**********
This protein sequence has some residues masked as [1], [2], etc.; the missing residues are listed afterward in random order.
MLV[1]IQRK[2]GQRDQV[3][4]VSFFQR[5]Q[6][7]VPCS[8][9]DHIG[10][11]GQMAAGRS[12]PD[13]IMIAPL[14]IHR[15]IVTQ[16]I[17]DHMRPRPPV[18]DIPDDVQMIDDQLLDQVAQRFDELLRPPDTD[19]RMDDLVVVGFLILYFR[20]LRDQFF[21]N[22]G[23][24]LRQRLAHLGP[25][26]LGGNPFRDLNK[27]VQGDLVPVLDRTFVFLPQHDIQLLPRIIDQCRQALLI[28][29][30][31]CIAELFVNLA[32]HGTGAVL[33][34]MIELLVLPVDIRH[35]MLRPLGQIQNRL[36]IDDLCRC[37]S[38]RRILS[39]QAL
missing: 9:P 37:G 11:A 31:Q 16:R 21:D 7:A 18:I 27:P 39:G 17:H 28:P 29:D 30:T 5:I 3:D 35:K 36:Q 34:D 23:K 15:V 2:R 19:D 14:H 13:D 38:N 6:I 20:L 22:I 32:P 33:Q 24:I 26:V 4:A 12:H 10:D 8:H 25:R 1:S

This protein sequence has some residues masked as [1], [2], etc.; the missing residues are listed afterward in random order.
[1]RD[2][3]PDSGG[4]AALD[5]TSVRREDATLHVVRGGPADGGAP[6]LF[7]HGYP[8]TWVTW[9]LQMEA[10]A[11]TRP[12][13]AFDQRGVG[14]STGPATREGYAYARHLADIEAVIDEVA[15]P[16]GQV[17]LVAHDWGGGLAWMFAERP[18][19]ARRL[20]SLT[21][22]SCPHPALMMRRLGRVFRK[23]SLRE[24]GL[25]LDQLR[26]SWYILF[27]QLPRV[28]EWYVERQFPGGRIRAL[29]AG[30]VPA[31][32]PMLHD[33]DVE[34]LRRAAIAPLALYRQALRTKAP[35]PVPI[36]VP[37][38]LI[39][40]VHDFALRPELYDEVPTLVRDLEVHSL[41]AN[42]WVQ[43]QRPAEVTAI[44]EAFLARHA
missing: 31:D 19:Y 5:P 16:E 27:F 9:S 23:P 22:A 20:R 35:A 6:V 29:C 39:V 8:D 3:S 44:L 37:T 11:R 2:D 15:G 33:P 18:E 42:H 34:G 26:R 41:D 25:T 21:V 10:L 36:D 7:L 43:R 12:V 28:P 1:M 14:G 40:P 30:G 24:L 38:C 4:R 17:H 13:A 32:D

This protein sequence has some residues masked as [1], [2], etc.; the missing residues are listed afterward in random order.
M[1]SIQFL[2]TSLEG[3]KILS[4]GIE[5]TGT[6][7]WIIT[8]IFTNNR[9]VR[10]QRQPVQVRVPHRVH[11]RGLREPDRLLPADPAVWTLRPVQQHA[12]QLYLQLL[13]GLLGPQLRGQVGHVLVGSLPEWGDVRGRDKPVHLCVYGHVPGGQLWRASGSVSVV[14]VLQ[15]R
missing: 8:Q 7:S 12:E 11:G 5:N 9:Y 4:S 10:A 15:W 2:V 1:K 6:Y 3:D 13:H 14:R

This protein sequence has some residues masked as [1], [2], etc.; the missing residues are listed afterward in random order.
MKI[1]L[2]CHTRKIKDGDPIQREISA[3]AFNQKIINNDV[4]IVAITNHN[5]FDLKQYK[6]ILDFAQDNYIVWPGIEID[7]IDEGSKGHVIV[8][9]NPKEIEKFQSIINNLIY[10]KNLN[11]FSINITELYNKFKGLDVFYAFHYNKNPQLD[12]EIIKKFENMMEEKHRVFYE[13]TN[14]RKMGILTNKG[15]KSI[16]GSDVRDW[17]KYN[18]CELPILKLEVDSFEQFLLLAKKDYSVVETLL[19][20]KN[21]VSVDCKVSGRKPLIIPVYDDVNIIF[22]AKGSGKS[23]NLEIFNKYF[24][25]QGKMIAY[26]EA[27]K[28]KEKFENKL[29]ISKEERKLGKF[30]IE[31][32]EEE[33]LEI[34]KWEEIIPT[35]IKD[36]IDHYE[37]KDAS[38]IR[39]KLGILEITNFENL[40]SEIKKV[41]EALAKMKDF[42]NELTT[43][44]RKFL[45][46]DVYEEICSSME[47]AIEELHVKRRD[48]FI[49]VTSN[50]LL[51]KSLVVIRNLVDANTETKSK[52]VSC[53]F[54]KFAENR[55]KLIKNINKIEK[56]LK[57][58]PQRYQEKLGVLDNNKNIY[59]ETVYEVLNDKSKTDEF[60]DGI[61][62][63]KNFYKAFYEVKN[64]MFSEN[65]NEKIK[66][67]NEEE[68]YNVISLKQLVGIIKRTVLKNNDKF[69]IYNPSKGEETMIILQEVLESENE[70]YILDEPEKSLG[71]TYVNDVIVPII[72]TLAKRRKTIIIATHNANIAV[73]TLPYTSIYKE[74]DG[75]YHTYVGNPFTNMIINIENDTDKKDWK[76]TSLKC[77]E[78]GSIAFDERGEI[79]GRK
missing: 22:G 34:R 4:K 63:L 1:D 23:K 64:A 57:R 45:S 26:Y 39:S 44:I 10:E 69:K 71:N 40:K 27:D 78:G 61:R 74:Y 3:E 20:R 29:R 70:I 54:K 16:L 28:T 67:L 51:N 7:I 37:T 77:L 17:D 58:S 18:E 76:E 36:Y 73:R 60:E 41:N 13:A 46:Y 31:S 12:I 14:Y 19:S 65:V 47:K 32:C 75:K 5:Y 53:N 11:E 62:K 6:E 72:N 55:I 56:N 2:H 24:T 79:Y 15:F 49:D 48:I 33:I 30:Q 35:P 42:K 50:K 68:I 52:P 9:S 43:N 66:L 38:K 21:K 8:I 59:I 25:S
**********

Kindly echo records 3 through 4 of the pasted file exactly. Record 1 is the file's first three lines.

This protein sequence has some residues masked as [1], [2], etc.; the missing residues are listed afterward in random order.
M[1]SIQFL[2]TSLEG[3]KILS[4]GIE[5]TGT[6][7]WIIT[8]IFTNNR[9]VR[10]QRQPVQVRVPHRVH[11]RGLREPDRLLPADPAVWTLRPVQQHA[12]QLYLQLL[13]GLLGPQLRGQVGHVLVGSLPEWGDVRGRDKPVHLCVYGHVPGGQLWRASGSVSVV[14]VLQ[15]R
missing: 8:Q 7:S 12:E 11:G 5:N 9:Y 4:S 10:A 15:W 2:V 1:K 6:Y 3:D 13:H 14:R

This protein sequence has some residues masked as [1], [2], etc.; the missing residues are listed afterward in random order.
MKI[1]L[2]CHTRKIKDGDPIQREISA[3]AFNQKIINNDV[4]IVAITNHN[5]FDLKQYK[6]ILDFAQDNYIVWPGIEID[7]IDEGSKGHVIV[8][9]NPKEIEKFQSIINNLIY[10]KNLN[11]FSINITELYNKFKGLDVFYAFHYNKNPQLD[12]EIIKKFENMMEEKHRVFYE[13]TN[14]RKMGILTNKG[15]KSI[16]GSDVRDW[17]KYN[18]CELPILKLEVDSFEQFLLLAKKDYSVVETLL[19][20]KN[21]VSVDCKVSGRKPLIIPVYDDVNIIF[22]AKGSGKS[23]NLEIFNKYF[24][25]QGKMIAY[26]EA[27]K[28]KEKFENKL[29]ISKEERKLGKF[30]IE[31][32]EEE[33]LEI[34]KWEEIIPT[35]IKD[36]IDHYE[37]KDAS[38]IR[39]KLGILEITNFENL[40]SEIKKV[41]EALAKMKDF[42]NELTT[43][44]RKFL[45][46]DVYEEICSSME[47]AIEELHVKRRD[48]FI[49]VTSN[50]LL[51]KSLVVIRNLVDANTETKSK[52]VSC[53]F[54]KFAENR[55]KLIKNINKIEK[56]LK[57][58]PQRYQEKLGVLDNNKNIY[59]ETVYEVLNDKSKTDEF[60]DGI[61][62][63]KNFYKAFYEVKN[64]MFSEN[65]NEKIK[66][67]NEEE[68]YNVISLKQLVGIIKRTVLKNNDKF[69]IYNPSKGEETMIILQEVLESENE[70]YILDEPEKSLG[71]TYVNDVIVPII[72]TLAKRRKTIIIATHNANIAV[73]TLPYTSIYKE[74]DG[75]YHTYVGNPFTNMIINIENDTDKKDWK[76]TSLKC[77]E[78]GSIAFDERGEI[79]GRK
missing: 22:G 34:R 4:K 63:L 1:D 23:K 64:A 57:R 45:S 26:Y 39:S 44:I 10:E 69:K 71:N 40:K 27:D 78:G 61:R 74:Y 3:E 20:R 29:R 70:I 54:K 16:L 28:T 67:L 51:N 7:I 37:T 77:L 17:D 58:S 18:E 76:E 36:Y 73:R 60:E 41:N 13:A 46:Y 31:S 12:I 14:Y 19:S 65:V 47:K 32:C 75:K 5:Y 53:N 11:E 62:K 6:E 72:N 55:I 56:N 2:H 24:T 79:Y 15:F 49:D 48:I 33:I 30:Q 35:P 42:K 50:K 68:I 52:P 9:S 43:N 66:L 38:K 21:K 8:I 59:I 25:S